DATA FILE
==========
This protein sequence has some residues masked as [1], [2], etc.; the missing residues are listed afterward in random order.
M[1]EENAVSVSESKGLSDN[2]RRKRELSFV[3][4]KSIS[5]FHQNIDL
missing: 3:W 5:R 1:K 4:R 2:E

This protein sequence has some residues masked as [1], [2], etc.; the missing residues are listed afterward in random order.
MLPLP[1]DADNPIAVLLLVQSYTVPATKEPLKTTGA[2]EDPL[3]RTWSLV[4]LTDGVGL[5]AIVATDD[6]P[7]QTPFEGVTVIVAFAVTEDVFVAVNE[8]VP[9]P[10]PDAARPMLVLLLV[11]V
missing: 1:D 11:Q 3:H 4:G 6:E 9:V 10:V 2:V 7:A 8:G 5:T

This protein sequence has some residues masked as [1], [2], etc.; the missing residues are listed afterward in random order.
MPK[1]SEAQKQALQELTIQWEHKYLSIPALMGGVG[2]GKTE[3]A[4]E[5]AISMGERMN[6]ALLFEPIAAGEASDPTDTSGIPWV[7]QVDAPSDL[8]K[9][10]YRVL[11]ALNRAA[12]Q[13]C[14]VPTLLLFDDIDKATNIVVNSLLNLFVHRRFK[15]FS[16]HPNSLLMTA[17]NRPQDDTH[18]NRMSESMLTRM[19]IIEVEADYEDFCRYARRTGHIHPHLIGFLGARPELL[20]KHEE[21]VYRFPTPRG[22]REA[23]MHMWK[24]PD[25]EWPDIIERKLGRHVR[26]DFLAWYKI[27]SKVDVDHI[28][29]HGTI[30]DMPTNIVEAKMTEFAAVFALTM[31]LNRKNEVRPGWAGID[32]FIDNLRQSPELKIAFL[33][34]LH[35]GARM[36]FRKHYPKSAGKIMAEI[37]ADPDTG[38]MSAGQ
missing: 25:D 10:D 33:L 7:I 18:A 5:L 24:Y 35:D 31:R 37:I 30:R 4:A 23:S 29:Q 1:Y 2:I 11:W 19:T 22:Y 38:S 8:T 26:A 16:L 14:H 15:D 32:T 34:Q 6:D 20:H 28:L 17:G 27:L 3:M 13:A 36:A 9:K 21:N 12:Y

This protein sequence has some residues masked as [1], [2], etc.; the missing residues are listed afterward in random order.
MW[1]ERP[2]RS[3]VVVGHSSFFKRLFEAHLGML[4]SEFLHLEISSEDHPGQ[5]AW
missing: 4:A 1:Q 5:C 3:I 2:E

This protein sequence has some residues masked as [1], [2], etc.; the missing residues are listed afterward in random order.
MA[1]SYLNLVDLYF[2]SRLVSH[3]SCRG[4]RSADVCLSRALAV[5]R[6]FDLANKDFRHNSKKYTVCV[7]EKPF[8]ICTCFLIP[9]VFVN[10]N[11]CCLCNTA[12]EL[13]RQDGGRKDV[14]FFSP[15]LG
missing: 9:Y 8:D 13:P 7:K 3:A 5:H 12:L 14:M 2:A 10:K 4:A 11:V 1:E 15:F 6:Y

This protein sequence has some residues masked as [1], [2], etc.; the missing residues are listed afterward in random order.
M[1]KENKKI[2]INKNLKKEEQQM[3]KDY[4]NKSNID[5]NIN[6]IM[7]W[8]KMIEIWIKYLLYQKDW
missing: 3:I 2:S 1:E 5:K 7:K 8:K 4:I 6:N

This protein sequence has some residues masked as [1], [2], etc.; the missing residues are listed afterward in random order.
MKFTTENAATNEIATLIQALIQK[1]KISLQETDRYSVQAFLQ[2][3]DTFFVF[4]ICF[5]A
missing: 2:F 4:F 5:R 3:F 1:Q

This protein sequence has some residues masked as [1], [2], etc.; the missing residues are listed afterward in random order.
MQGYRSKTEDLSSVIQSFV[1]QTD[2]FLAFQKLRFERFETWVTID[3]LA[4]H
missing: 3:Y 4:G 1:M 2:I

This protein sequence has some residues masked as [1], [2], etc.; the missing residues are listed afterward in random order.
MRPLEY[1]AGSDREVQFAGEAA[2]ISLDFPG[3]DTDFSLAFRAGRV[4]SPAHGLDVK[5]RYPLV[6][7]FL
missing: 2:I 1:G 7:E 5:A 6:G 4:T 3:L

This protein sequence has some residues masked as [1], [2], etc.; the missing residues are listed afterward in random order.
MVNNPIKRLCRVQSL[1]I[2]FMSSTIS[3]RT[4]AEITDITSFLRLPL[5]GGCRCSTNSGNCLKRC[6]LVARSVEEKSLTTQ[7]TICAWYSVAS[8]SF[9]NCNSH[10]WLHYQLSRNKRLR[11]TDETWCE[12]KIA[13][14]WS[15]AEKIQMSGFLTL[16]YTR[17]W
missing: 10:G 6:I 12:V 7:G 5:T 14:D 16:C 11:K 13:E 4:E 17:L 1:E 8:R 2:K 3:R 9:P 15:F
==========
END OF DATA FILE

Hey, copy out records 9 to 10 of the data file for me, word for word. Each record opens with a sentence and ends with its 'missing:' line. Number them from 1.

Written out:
This protein sequence has some residues masked as [1], [2], etc.; the missing residues are listed afterward in random order.
MRPLEY[1]AGSDREVQFAGEAA[2]ISLDFPG[3]DTDFSLAFRAGRV[4]SPAHGLDVK[5]RYPLV[6][7]FL
missing: 2:I 1:G 7:E 5:A 6:G 4:T 3:L

This protein sequence has some residues masked as [1], [2], etc.; the missing residues are listed afterward in random order.
MVNNPIKRLCRVQSL[1]I[2]FMSSTIS[3]RT[4]AEITDITSFLRLPL[5]GGCRCSTNSGNCLKRC[6]LVARSVEEKSLTTQ[7]TICAWYSVAS[8]SF[9]NCNSH[10]WLHYQLSRNKRLR[11]TDETWCE[12]KIA[13][14]WS[15]AEKIQMSGFLTL[16]YTR[17]W
missing: 10:G 6:I 12:V 7:G 5:T 14:D 16:C 11:K 13:E 4:E 17:L 1:E 8:R 2:K 3:R 9:P 15:F